Can you imagine that?! Oh how sweet it would be. I can imagine it, I can see it, I can taste it. It’s there, all we need to do is reach out our hand, collectively, and GRAB IT.
Now, what are your thoughts? Is it time to revolutionize the architectural/AEC community or am I just paddling up the blog-sphere creek without said paddle?
Great post, Jeremiah. When I lived in Raleigh, there was a co-working space called DesignBox (pretty sure it’s still there). It was mostly artists, though I think there was a guy who did architecture-related work at one point. They actually had a rule that no more than one person from a specific field or specialty could have space there at a given time, so that there would be less competition and more cross-pollination of ideas. I thought that was pretty interesting as a model.
There are lots of different forms that co-working can take; one I have heard of since the recession started is that some larger firms have been more open to subleasing some of their space to individuals or smaller firms after they have downsized and have too much room in their offices. Anything like that seems to be a good way to allow more collaboration and idea sharing, as well as providing more structure and support space for those who decide that being their own boss is good, but working from home might not be the best solution for them. I honestly wouldn’t be surprised to see more of this, as one thing the economy of the past several years seems to have done is cause people to rethink how they work and whether their future might just be one of always putting their own “brand” first.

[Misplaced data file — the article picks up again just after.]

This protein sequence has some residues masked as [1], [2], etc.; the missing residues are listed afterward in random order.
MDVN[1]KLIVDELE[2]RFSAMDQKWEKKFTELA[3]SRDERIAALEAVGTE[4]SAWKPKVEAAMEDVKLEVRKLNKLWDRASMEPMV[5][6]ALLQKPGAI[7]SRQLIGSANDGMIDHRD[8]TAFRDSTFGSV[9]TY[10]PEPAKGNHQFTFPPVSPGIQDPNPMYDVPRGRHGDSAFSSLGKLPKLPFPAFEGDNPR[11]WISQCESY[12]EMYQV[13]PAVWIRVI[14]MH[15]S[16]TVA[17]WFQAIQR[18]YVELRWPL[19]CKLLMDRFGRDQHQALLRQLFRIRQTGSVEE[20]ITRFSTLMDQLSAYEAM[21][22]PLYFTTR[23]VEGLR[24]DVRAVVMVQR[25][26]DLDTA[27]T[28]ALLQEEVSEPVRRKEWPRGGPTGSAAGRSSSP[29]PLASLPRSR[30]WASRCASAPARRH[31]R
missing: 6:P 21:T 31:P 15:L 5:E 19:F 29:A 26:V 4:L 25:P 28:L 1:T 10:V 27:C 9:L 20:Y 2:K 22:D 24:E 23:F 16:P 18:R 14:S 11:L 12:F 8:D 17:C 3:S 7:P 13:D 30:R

Bryant, thanks for your comments. Designbox sounds like an interesting idea. I’ll have to look that one up.
I’ve also heard of larger firms, and even some smaller ones, leasing out office cubes to smaller practitioners. It’s a great way to collaborate but also to generate a little revenue as well. Empty space only costs money after all. I think we’ll see much more of this as the months go by and we continue to crawl our way out of this recession one day at a time. Cheers!
I like this idea a lot if it could work in my area. I have also considered the idea of a virtual office, but haven’t gotten to the point of executing on it. The recession put that one on the shelf. I didn’t realize this was happening, so now I’ll have to look into it more. Thanks for sharing this.
Lee, this is happening everywhere. You’d be amazed by the results via google or bing. I’ve been steered towards virtual offices by a couple of people as well. It seems like an interesting idea, but then I’m much more in favor of a physical location where ideas, services and expertise can more immediately be shared. Thanks for the comments! Cheers.